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B Why doesn't this FTL communication scheme work?

  1. Dec 4, 2017 #1
    If Alice and Bob had a large number of particles entangled together (with state of either 0 or 1), could Alice send information by breaking the entanglement of particles with state of 1 (by flipping the state for example) so that Bob measures 50% of particles to be in the state opposite of 0, that is 1, plus half of the remaining 50% to be in state of 1 (due to 50/50 chance for measurement of either state in the disentangled pairs) resulting in 75% of the states to be 1 - indicating that Alice has broke the entanglement, which would be the information (one bit)?
  2. jcsd
  3. Dec 4, 2017 #2


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    Staff: Mentor

    It doesn't work because Alice can't selectively flip the state of the particles with spin 1 because she doesn't know which they are. Anything that Alice does to her particles is just as likely to turn a one into a zero at Bob's end as to turn a zero into one, so Bob end up with a 50-50 mix no matter what Alice does.

    If there were a way of preparing entangled pairs so that up front Alice knew which particles she would measure to be in one state or the other (or even if on average Alice's partcles were more likely to be in one state than the other) it would be possible to send a signal as you describe. But such a preparation is impossible, and indeed this is baked into the mathematical definition of the entangled state.
  4. Dec 4, 2017 #3


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    Just to add to Nugatory's correct answer:

    Alice can select a measurement basis for the particle she gets. That measurement basis *is* shared with Bob's particle. In other words, that is the only manner in which she affects Bob. There is no other transformation at Alice's end that Alice can control that would be shared with Bob's particle.

    And as fate has it, there is no measurement possible on Bob's side alone that allows him to detect what measurement basis Alice has chosen. Every measurement he makes will yield a random outcome. (Only when Alice and Bob's measurements are brought together do any correlations appear.)
  5. Dec 4, 2017 #4
    I've read about raman transition which is exactly what i described, a method to flip the state of a particle with laser AFTER it has been measured, so that the entaglement with bobs particles is broken and their state in upcoming measurment will be independent
  6. Dec 4, 2017 #5


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    It's easy enough to flip the state of Alice's particle after it has been measured, but the act of measuring her particle breaks the entanglement so the subsequent flip doesn't affect Bob's measurement. Alice knows that if Bob had measures his particle he'll get the opposite of whatever she measured; Bob knows the same thing about Alice's particle, but has no way of knowing whether Alice has subsequently flipped it.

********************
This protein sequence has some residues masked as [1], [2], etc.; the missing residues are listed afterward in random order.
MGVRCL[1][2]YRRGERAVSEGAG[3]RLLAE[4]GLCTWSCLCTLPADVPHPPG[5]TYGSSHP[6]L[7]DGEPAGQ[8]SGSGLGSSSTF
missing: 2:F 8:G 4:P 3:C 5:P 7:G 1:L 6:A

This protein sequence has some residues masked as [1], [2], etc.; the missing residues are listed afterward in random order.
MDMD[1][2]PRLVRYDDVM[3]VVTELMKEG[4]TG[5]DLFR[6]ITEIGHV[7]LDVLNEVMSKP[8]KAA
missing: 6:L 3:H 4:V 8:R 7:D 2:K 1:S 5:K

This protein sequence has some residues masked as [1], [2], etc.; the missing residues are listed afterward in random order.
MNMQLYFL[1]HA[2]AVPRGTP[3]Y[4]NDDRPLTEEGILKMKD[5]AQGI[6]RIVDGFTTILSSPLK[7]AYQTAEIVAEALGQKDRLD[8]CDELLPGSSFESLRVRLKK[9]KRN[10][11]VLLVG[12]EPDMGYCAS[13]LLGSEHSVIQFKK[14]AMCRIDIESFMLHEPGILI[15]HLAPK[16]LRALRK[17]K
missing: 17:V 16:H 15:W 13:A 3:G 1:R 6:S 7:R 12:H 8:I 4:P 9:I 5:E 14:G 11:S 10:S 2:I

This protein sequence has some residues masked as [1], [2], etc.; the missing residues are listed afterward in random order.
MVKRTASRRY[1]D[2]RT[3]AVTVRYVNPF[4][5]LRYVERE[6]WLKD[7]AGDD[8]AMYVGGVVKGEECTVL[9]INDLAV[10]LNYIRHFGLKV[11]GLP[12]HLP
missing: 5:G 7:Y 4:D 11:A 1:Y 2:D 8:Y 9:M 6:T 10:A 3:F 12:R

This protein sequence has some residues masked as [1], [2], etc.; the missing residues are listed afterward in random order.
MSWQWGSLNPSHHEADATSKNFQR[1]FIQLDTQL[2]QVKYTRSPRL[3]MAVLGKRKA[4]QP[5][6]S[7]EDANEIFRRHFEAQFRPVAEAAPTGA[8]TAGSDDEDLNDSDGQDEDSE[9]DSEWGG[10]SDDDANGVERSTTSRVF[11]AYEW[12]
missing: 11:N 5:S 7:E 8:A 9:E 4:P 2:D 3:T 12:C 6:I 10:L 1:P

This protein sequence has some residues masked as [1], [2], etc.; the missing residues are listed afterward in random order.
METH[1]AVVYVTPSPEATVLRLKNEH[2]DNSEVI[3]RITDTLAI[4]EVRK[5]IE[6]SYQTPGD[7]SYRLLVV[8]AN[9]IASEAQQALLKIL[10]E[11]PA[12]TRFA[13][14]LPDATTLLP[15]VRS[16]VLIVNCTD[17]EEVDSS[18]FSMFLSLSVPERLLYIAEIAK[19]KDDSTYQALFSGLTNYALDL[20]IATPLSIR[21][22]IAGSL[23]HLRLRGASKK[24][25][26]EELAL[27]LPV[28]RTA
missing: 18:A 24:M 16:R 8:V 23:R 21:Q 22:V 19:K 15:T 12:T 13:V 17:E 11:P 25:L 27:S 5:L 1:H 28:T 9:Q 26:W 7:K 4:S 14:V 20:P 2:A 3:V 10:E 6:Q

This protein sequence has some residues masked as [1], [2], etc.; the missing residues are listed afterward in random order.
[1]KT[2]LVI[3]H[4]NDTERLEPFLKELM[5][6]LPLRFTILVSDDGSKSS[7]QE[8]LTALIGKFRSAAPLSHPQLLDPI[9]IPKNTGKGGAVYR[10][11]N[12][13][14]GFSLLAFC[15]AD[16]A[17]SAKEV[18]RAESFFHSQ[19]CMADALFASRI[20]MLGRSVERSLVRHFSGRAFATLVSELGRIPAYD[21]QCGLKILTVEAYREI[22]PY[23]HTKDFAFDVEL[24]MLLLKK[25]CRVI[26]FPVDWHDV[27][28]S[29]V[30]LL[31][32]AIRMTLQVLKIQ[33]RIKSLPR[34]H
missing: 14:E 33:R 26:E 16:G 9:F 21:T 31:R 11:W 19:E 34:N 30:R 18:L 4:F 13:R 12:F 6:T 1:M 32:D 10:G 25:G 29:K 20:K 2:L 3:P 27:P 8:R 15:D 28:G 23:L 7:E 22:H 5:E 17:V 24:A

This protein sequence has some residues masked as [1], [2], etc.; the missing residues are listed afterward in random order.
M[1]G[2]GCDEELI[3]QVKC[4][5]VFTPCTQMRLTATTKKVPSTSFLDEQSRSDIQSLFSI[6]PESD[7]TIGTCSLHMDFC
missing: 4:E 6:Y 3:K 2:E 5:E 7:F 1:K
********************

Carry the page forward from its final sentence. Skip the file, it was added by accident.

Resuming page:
If that's not consistent with what you read, post up a link to it so we can find where the misunderstanding is.
  7. Dec 4, 2017 #6

    The part starts with "the answer is to"
    Bob would know alice has" flipped" because he would get result of 75% of (1) state instead of 50% each.
  8. Dec 4, 2017 #7


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    No plan that Alice has for operations to perform on her half of an entangled pair can change Bob's expectation for measuring his half away from 50/50.

    The reason your specific plan won't work is that there is no operation that "breaks the entanglement of particles with state of 1 [but not with state 0]". In order to determine that the particle has a state of 1 or not, you must have already broken the entanglement. (Alternatively you may have moved the entanglement into different qubits instead of breaking it. The specific problem depends on unstated details of your plan.)

    For example, in the Forbes article you quoted in your latest post they say:

    This is an example of an operation that moves the entanglement. The qubit that was being stored in the particle's 0-vs-1 state has been moved into the presence-vs-absence of a photon in the laser beam (or something like that). The entanglement wasn't destroyed, it was moved. Then Alice's equipment records a dip (or no dip) in the laser beam, completing the measurement process that happened to be started by moving the quantum information into something easier to work with.

    (Actually, I don't know anything about trapped ions. Other sentences in the article imply that the 0 state is flipping some state of the photon, in which case the information is being copied instead of moved. Regardless of those details, this is not a selective destroy-entanglement-if-1 process.)
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